Does the outcome show evidence of adequate value for money spent in ‘disturbed areas’?
Readers will remember recent media reports of the Government of India's submission to the Hon'ble Supreme Court of India that the National Human Rights Commission cannot probe human rights violations committed by the armed forces in States where the Armed Forces (Special Powers) Acts (AFSPA) are applicable. The Apex Court is currently hearing a matter relating to 1,528 cases of alleged extra-judicial killings for which the armed forces operating in Manipur have been blamed. In July 2016, the Apex Court had ruled that AFSPA cannot be used as an excuse to violate people's constitutionally guaranteed human rights. It also said that wherever extra-judicial killings or enforced disappearances have occurred, people have the right to know the truth. Several citizens and civil society actors have time and again raised concerns about the serious allegations of the abuse of the powers of the armed forces to arrest and detain suspects without promptly handing them over to the civilian police and also their power to use firearms against people to the extent of causing death.
In fact, similar concerns about the likely abuse of such draconian powers were voiced by the Constitution makers within four months of India gaining independence from colonial rule. The first attachment contains the full text of the official record of the debate on the Armed Forces (Special Powers) Bill, 1947 held in December 1947 in the Constituent Assembly, also acting as the Parliament of independent India. The Bill was discussed and adopted in the House on 11 December, 1947 a few days after it was tabled by the then Defence Minister, Sardar Baldev Singh.
The remaining attachments contain the Disturbed Areas AFSP Ordinances of Bengal, East Punjab and Delhi and NWFP gazetted in 1947 and downloaded from the Central Government's official website. Readers may please take note of the fact that the Ordinances of Bengal and NWFP did not empower the armed forces to use force to the extent of causing death of a person. That power was granted only in the East Punjab and Delhi Ordinances. I have not been able to get hold of a copy of the Assam and UP AFSP Ordinances also issued in 1947. All these Ordinances were replaced by the AFSPA Act of 1948 whose debates are attached. This law empowered the armed forces to shoot to kill if necessary in the disturbed areas.
The purpose of placing these records in the public domain is to enable the current generation of citizens to revisit the concerns raised by several members of the Constituent Assembly-Legislative (CAL) about AFSPA so that they may debate the issues involved in an informed manner. The CAL debates about AFSPA (along with a few others) were procured legitimately on payment of prescribed photocopying charges. I thank Hon'ble Shri Hussain Dalwai, MP, Rajya Sabha and his secretarial staff for facilitating my access to the library of Parliament to pick up these papers.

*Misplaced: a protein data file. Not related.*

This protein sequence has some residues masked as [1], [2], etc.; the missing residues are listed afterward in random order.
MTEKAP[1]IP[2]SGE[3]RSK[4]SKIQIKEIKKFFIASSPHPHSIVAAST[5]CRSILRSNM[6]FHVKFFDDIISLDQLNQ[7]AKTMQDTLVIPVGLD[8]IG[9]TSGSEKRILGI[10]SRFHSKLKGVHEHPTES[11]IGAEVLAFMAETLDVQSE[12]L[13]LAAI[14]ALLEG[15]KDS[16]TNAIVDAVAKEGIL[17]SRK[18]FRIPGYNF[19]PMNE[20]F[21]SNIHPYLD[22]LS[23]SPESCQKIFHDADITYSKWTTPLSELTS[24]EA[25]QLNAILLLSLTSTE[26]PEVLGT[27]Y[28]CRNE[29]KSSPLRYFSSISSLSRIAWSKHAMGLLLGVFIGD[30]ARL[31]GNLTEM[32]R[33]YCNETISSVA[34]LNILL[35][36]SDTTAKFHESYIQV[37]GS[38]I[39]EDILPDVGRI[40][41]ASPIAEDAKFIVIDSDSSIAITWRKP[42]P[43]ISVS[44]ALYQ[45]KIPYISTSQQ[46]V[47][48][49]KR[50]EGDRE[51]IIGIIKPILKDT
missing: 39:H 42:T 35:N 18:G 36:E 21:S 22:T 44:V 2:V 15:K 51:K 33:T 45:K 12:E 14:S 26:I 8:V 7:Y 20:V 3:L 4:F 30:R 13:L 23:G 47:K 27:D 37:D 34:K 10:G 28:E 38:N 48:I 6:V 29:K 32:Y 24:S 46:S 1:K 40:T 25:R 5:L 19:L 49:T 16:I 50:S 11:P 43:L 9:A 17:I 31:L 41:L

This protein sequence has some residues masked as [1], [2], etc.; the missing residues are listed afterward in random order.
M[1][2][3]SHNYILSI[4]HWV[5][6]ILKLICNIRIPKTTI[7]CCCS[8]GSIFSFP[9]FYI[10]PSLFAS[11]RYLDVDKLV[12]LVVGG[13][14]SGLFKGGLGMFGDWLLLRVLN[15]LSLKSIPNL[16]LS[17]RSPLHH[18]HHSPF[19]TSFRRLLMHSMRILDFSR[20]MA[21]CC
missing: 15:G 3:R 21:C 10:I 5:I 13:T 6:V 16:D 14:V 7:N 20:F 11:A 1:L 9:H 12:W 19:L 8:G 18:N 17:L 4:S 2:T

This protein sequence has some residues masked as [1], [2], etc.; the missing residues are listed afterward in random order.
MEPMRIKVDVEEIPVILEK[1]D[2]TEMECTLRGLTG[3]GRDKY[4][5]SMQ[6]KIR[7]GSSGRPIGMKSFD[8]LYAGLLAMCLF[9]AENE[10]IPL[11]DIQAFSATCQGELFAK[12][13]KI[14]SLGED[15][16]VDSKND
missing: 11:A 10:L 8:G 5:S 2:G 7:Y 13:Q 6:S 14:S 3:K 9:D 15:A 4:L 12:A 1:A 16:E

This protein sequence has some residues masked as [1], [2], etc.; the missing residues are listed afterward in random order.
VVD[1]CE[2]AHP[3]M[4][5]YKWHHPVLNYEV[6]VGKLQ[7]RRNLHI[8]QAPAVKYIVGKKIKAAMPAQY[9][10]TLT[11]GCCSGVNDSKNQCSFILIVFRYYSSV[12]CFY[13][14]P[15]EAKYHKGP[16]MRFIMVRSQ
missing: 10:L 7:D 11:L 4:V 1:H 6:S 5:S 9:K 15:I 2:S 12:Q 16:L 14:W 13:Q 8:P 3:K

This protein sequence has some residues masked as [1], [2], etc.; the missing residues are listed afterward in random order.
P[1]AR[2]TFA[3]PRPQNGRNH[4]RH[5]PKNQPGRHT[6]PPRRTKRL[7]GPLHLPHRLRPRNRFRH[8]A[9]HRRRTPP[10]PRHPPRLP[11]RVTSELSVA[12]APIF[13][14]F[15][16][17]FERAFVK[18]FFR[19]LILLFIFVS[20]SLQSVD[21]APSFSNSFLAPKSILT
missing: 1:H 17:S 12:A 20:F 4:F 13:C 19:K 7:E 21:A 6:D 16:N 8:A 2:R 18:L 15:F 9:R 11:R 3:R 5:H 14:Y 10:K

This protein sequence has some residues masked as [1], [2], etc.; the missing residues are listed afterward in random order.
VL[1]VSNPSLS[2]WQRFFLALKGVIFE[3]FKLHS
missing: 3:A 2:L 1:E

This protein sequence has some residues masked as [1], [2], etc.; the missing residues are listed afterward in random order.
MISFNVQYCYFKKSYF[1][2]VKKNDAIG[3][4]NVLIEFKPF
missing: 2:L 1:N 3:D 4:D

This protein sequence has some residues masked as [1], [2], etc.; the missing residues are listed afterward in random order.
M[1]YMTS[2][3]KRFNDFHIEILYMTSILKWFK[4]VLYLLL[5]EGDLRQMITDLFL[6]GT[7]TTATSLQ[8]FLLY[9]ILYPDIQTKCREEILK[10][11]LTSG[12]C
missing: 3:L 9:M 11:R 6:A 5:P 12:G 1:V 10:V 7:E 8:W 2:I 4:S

AFSPA enacted by Parliament in 1958 has been imposed in parts of Arunachal Pradesh and the adjoining areas of Assam and Meghalaya and in the States of Nagaland and Tripura. In the State of Jammu and Kashmir another AFSPA has been imposed since 1990.
An important point to remember is that AFSPA laws are being implemented in these States using taxpayer funds. To the best of knowledge, there is no information in the public domain about how much it costs to implement a law like AFSPA in the "disturbed areas" where it operates.
The right to know how the government uses taxpayer funds is a basic human right recognised as far back as in 1789 when the Declaration of the Rights of Man and of the Citizen and the Declaration of the Rights of Woman and the Female Citizen were drawn up. These declarations also recognise the basic human right of men and women to demand accountability for every action of every public functionary, individually and collectively. These seminal documents formed the foundation of the international human rights Covenants and Conventions that were drawn up after the end of World War II, to prevent and remedy all future abuses of human rights.
It is high time, the citizenry, Parliament and the judiciary started asking how much money has been spent in the States covered by AFSPA so far for combating militant groups over several decades and whether the outcomes show evidence of adequate value for money spent.
The defence forces deserve all the support from the citizens for performing well in hostile conditions. The cost-benefit analysis, being discussed above, should not be another stick to beat the Armed forces, but could emerge as a tool for a better management of resources.